Sunday, March 19, The Williamsburg Police Department responded to a shooting on the 700 block of Scotland Street at approximately 1:54 a.m. According to the Williamsburg Police Department’s press release, the officers found three people wounded on the scene. Although the shooting occurred in close proximity to the College of William and Mary campus, no students were injured.
“Upon arrival, officers found three people who had been shot, a 25-year-old male, and two 24- year-old males. Williamsburg Fire units responded and transported the victims to Riverside Regional Medical Center in Newport News. All three victims are expected to survive,” the Williamsburg Police Department said in the press release.
The Williamsburg Police Department arrested 21-year-old Alvin Lapenze Jackson Jr. in York County at approximately 10:00 a.m. on Sunday in connection with the shooting. However, the investigation remains ongoing.
“Jackson was charged with nine felonies that include two counts of aggravated malicious wounding; one count of malicious wounding; three counts of use of a firearm in commission of a felony; and three counts of shooting of a firearm in a public place causing injury,” a City of Williamsburg news release responding to the arrest reads.
The College’s emergency TribeAlert system sent three notifications to students with updates on the incident. The original TribeAlert notification was sent Sunday at 3:34 a.m., informing students of the initial shooting. The second alert came at 7:35 a.m., updating the community that no students were injured, the area was clear and the Williamsburg Police Department investigation was still ongoing. The final TribeAlert notification at 10:58 a.m. contained the Williamsburg Police Department press release.
Sunday at 9:52 p.m., Co-Chairs of the College’s Emergency Management Team Ginger Ambler ’88, Ph.D. ’06 and Deborah Cheesebro, WMPD Chief of Police and AVP for Public Safety, sent an email to the College community. The Emergency Management Team Co-Chairs informed students of the College’s decision to increase WMPD patrolling of the campus perimeter near the area of the shooting for the remainder of the school year.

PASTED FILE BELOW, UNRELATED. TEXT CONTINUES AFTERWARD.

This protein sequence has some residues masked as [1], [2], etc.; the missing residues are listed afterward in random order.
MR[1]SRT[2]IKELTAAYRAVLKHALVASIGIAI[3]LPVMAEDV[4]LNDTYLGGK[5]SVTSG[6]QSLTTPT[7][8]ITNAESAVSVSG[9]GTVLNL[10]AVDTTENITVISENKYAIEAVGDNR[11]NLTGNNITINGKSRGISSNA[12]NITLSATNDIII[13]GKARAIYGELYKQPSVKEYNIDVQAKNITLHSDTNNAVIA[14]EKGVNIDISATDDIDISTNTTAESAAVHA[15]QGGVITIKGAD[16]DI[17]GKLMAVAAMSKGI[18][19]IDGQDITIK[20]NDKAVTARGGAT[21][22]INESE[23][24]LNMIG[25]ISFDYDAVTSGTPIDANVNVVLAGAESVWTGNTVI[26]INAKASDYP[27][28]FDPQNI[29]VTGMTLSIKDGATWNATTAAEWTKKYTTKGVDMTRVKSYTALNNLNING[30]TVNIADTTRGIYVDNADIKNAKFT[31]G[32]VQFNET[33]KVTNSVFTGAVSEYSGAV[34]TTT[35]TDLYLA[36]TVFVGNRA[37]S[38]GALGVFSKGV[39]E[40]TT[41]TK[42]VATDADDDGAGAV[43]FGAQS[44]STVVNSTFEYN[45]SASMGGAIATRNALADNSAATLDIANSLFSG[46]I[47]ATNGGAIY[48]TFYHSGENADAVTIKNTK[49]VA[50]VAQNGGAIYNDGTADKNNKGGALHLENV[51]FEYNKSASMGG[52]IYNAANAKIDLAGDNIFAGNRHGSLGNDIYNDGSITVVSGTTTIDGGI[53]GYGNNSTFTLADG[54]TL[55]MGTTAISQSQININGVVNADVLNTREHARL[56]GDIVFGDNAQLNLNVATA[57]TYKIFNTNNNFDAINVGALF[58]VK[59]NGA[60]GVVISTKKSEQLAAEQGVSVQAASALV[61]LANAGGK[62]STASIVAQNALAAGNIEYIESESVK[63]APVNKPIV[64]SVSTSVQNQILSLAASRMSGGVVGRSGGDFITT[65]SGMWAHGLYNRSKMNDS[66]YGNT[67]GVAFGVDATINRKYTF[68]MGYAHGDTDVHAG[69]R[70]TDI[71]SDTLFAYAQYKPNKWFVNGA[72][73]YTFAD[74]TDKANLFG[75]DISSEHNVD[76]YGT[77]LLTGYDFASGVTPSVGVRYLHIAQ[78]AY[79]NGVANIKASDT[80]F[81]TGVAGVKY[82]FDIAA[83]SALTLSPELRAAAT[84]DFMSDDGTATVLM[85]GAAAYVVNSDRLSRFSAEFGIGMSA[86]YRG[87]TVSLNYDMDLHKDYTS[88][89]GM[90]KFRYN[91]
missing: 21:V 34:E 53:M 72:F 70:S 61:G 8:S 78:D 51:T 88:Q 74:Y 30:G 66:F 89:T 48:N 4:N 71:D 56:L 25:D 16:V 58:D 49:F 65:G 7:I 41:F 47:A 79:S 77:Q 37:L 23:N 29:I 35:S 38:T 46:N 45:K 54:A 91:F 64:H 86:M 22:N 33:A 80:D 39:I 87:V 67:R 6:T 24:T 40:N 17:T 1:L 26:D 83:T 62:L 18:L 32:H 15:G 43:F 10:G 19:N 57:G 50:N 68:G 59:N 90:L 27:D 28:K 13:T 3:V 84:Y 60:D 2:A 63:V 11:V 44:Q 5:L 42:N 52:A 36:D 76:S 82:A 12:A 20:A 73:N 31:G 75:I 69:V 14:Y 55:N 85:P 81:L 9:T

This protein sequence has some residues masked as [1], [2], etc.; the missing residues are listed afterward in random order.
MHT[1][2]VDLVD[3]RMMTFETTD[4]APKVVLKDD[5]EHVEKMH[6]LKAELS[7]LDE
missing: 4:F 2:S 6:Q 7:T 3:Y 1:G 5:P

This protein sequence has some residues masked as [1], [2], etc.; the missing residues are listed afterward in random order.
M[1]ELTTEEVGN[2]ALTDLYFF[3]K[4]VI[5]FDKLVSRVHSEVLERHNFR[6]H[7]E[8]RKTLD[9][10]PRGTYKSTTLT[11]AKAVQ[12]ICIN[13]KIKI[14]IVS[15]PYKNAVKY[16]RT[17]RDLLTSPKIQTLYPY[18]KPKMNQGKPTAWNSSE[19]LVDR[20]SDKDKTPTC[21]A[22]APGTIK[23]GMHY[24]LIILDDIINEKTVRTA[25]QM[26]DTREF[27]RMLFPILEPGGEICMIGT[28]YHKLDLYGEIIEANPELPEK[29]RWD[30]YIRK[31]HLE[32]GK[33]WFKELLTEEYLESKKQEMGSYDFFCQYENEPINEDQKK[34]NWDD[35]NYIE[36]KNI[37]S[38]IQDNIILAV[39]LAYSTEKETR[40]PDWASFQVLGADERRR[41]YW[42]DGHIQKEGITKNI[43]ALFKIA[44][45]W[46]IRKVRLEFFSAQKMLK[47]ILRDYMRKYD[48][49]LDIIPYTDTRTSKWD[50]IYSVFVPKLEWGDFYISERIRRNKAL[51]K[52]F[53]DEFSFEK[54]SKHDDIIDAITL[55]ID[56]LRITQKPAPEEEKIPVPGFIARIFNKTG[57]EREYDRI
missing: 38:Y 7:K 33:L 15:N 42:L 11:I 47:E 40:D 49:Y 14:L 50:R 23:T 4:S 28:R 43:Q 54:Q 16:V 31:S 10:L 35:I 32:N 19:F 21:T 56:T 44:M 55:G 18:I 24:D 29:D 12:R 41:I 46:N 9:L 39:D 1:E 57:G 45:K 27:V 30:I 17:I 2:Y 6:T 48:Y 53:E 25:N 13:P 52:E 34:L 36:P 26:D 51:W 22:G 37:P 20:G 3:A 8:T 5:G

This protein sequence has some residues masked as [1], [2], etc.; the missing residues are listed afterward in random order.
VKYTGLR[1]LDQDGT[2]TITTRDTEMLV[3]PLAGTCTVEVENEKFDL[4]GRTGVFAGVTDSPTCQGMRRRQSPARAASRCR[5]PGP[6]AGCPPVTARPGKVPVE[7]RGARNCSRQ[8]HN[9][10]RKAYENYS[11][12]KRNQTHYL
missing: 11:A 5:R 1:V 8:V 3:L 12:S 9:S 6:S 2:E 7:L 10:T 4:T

“Though this terrible incident occurred off campus, it is distressing to the entire William & Mary community given its proximity to our campus, to a residence hall and to establishments especially popular among students,” Ambler and Cheesebro wrote in the email. “Out of an abundance of caution William & Mary Police have established increased patrols on the campus perimeter in the vicinity of Scotland Street and Richmond Road. These increased deterrence measures will continue on weekends through the end of the school year to ensure safety and to reassure students, families and other W&M community members.”
Cheesebro wrote in an email to The Flat Hat that ensuring campus and community public safety was the main factor contributing to the decision to increase patrolling.
“The safety of our campus and community members is the number one priority of every officer in the William & Mary Police Department. We understand how concerning events like the incident that occurred Sunday morning can be, and we want to do all we can to ensure that the members of this community not only are safe but also feel safe when they are on campus,” Cheesebro said.
This shooting is the second to occur on the 700 block of Scotland Street this semester. Jan. 25, a shooting occurred at approximately 12:47 a.m. The Williamsburg Police Department immediately identified and apprehended Michael Trenton Rusk, a 24-year-old male resident of James City County, as the shooter. The wounded victim was not a student of the College.
Miguel Abradu-Otoo ’23 lives close to the 700 block of Scotland Street and spoke on his concerns given the recent violence in the area.
“The recent violence has me worried. Waking up to flashing lights outside your window, and seeing the crime scene outside your home changes the way I look at the safety of the people on campus,” Abradu-Otoo wrote to The Flat Hat.
Abradu-Otoo also commented on the College’s decision to increase police patrolling in the area.
“I applaud the school for implementing actions to make the surrounding area safer, but I hope it doesn’t cause any negative effect on the schools culture,” Abradu-Otoo wrote. “The police will do a great job at keeping crime down; however, I fear that we might see an uptick in unwarranted student conduct charges just because that’s where most of the school’s nightlife is. I can’t say for sure if the negative repercussions come up, but I hope this change has positive effects.”
Cheesebro noted that students should stay aware of their surroundings and that WMPD officers are always available by phone call.
“Awareness of one’s surroundings is always important regarding personal safety. Our officers are on patrol 24 hours a day, seven days a week and our officers are never more than a phone call away. Still, the protection they provide is only enhanced by each individual’s awareness. We encourage any member of this community to call WMPD — via 911 in an emergency or, in a non-emergency, directly through dispatch at 221-4596 — if they are on or near campus and feel unsafe or have a concern. And, as we mentioned in our message to the campus community Sunday night, we also encourage students to utilize the following other resources available to them on campus,” Cheesebro wrote.
The resources mentioned in the email include the Rave Guardian App, William and Mary Campus Escort, Crisis Manager App and the William and Mary Counseling Center.